BORN in a thatched cottage in Clonbullogue on April 13, 1922 to a family of four, John Joe Coyne lived life to the full. His recent passing at the age of 96 was received with sadness but also with gratitude for his long and healthy life.
Although he only went to school until he was 13, John Joe had a head for business and was able to continue working right up until his 70s. On leaving school he joined his father who was a pig dealer. Starting off with a horse and cart, he would go to Cavan twice a week with pigs. The journey would take him about two days. Later on he bought himself a lorry for £1,300 and according to his nephew Brendan Coyne, it was like manna from heaven for him.
His late brother James then joined the business and together they travelled the length and breath of Ireland selling pigs. In the end they had three lorries on the road buying pigs in Wexford and selling them in Cavan.
In addition they did business in Dublin. In those days it was customary for hotels to have an area at the back where they reared their own pigs. “The first owner of the Spa Hotel in Lucan, had such a place. Food from the hotel was fed to the pigs and then the hoteliers sold the pigs and made a few bob,” said Brendan.
Another important customer for John Joe was Peamount Sanatorium in Dublin. “He was very well liked there and he sold a large amount of pigs to them,” recounts Brendan.
John Joe continued in the pig business until the 1970s when swine flu came to Ireland. He then decided to go into cattle and he joined with the Byrne brothers in Edenderry who owned the livestock mart there which opened in 1963. He spent 20 years with them, up to the age of 74.
During that time he made a lot of friends, including Charlie Haughey and his wife Maureen. He often visited the Haughey house. He also knew Ben Dunne and his sister Margaret Heffernan.
Not one to sit on his laurels, when he retired he undertook a small bit of farming at home where he kept a few cattle “just to keep his mind occupied,” outlined Brendan.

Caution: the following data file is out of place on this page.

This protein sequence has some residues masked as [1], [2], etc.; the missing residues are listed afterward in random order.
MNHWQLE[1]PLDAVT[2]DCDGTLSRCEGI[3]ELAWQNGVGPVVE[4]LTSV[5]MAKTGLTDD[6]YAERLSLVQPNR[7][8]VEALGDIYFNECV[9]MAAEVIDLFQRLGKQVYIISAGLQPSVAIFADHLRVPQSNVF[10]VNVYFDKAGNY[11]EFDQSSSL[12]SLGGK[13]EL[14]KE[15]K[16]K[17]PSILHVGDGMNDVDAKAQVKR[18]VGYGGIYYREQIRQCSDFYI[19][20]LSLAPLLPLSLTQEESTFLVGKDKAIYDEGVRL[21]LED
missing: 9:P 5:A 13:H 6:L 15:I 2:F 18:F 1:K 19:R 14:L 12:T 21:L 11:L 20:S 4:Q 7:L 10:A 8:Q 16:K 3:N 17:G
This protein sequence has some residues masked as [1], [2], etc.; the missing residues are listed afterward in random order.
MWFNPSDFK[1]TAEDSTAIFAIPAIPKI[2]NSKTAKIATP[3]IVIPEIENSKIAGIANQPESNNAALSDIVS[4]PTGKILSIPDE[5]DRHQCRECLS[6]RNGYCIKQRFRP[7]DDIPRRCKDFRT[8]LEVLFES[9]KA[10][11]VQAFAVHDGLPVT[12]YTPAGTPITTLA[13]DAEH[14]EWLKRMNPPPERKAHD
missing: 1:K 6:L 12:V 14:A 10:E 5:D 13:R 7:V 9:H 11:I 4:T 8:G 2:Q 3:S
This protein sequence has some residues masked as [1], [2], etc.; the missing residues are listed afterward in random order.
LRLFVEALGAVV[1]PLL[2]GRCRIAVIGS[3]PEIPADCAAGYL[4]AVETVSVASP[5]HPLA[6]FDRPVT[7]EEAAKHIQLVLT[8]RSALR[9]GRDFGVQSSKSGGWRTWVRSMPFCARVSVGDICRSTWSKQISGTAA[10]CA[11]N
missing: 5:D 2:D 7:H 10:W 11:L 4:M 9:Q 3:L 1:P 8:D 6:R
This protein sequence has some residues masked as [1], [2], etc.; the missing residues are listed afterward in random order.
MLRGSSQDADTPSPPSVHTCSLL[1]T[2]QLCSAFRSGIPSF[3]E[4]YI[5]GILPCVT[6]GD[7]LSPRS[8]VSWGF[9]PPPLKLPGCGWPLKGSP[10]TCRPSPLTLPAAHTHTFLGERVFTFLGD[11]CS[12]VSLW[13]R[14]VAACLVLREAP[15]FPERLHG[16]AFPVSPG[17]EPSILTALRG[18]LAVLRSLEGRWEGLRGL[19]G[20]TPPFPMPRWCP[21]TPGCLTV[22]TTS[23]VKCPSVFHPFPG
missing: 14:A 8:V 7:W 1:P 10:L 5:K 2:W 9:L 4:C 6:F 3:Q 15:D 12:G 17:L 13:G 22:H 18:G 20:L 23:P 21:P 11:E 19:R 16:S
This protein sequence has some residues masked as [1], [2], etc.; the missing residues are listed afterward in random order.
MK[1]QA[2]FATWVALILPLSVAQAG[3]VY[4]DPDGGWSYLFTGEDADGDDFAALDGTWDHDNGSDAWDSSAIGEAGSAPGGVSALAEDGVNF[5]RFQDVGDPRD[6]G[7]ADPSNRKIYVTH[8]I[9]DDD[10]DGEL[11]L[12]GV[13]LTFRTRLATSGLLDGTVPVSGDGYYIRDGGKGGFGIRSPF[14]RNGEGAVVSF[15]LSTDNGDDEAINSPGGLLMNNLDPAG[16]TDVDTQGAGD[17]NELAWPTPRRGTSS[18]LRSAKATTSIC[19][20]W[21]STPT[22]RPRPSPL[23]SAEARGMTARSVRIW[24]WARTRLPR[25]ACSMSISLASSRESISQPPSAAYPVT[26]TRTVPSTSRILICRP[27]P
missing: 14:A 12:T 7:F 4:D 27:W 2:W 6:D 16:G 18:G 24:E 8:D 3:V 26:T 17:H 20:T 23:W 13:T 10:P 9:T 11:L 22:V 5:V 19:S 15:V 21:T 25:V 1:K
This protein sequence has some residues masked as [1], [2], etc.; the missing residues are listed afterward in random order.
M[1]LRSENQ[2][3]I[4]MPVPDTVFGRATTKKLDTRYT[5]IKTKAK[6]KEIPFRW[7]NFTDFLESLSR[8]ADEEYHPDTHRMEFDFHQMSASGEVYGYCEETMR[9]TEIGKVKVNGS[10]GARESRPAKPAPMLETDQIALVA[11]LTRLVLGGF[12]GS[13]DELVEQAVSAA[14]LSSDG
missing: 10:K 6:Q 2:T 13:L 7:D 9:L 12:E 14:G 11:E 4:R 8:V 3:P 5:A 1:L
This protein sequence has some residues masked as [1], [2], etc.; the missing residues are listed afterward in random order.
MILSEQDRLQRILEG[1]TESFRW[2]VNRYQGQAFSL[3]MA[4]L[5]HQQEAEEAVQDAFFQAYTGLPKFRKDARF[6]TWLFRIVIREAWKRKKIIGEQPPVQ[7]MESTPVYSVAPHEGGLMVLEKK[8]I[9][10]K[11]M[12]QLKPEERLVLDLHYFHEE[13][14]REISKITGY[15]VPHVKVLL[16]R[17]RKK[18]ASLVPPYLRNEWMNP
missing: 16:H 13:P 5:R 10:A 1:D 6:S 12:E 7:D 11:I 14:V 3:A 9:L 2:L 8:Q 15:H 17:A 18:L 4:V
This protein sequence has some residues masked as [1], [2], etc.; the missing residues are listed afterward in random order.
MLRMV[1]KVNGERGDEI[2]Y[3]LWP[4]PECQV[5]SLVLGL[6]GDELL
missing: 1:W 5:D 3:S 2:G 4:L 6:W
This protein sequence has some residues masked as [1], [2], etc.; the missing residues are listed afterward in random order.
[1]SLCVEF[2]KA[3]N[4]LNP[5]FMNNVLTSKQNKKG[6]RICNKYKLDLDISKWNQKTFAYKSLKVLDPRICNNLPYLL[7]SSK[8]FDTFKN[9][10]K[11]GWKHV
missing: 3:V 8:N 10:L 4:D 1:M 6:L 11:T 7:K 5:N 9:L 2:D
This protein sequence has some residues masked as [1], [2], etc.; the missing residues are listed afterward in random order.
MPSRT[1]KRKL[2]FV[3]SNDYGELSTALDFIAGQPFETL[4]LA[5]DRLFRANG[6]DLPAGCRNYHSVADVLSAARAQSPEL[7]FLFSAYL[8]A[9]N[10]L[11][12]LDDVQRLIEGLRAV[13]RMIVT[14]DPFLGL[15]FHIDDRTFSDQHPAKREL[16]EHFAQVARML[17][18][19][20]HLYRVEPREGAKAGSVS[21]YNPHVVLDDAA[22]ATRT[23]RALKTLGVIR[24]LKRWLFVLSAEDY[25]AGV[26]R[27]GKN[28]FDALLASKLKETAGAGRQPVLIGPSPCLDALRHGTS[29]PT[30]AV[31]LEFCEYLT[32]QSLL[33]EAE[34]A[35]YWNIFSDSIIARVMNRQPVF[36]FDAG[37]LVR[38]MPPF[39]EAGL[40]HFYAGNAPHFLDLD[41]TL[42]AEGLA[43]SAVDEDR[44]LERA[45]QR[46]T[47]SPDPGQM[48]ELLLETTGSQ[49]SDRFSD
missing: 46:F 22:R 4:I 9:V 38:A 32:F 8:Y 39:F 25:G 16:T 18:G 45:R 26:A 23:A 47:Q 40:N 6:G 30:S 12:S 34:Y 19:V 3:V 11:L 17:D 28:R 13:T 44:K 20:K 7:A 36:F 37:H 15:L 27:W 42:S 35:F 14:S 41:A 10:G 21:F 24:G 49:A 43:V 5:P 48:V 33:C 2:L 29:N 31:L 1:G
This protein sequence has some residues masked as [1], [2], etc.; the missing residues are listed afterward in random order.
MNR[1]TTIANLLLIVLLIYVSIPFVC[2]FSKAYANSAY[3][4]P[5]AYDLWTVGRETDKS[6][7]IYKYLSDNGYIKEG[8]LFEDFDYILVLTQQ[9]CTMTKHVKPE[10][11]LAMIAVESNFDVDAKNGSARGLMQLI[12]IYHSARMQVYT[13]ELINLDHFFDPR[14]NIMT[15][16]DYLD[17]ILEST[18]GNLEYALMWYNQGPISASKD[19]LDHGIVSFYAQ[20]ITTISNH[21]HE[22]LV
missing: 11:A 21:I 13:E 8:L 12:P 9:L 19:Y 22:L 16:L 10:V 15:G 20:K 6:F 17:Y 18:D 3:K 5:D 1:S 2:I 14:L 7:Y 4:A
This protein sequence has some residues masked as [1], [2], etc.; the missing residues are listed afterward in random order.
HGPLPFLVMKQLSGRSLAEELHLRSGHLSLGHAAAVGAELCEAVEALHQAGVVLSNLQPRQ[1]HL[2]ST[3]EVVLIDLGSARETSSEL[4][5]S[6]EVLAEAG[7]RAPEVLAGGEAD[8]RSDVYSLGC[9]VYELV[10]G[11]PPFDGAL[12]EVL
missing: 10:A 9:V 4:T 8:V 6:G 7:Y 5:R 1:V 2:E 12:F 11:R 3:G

John Joe was an avid reader and Brendan said it was a pity he didn’t go further in school as he could have become a vet. He had a great interest in animals, and read voraciously. He also enjoyed reading about the GAA and loved biographies and history.
“He was a great man for history and 1916. His mother was a Doorley from Clara and they were steeped in the troubles at the time. When the Black and Tans invaded Ireland they invaded her house as a young girl,” outlined Brendan.
The Principal of the local school at the time was Pat Shanahan and he used to call to John Joe when the children were doing history class and wanted to know about the village of Clonbullogue, shops and the local landlords.
John Joe had a passion for the GAA and even though he drove to Dublin six days a week, every Sunday he rested by going back to Dublin again but this time to a match in Croke Park which he always enjoyed.
He was a staunch Fine Gael supporter and was the oldest member of the party. Minister Charlie Flanagan was in attendance for his funeral. “He would have loved that and be very proud,” said Brendan. However, despite his love for Fine Gael he had an open mind and was always willing to debate issues with Fianna Fail supporters. He even gave to the Fianna Fail church gate collections.
A healthy and fit man he never drank or smoked and was a member of the Pioneer Society.
He ate a bowl of porridge and an orange for his breakfast every morning and loved fish. He also enjoyed fruit. He was never seriously ill and was never in hospital. If he got a cold or flu he would go immediately to the doctor to nip it in the bud. He had his teeth checked yearly and didn’t attendan optician until he was 95 when he had to have cataracts removed. He also drove until he was 95 when he announced that he wanted to cancel his insurance. “I’m not going to continue driving,” he told Brendan, who was relieved as he had been worried about him, “but I had to let him take the first step,” he added.
Religioun played an important role in John Joe’s life and he never missed Sunday Mass. He also had a deep respect for the clergy.
A dapper man he would only buy clothing from Galvin’s in Tullamore. Brendan said he helped Paul Galvin’s father move from a premises across the road to where the shop is located now on William Street. When Galvin’s was renovated Paul asked John Joe to cut the ribbon which he saw as a huge honour.
John Joe never married. His nephew believes he did have some girlfriends but he was so busy that he didn’t have the time. He was a very happy man and a father figure to Brendan who lost his own father in 1998 when Brendan was 21.
John Joe lived with Brendan’s family who took care of him all his life. In the last few weeks of his life he had problems with his hip and had to undergo surgery which he got through. However, he later contracted infections which caused his demise.
He had made arrangements himself to go into Oakdale nursing home in Portarlington as he said to Brendan, “I don’t want to be burden on your mother.”
“As long as he had food and a roof over his head,” he was happy. He didn’t want a big house, flash car or big lifestyle. He lived a simple life,” said Brendan.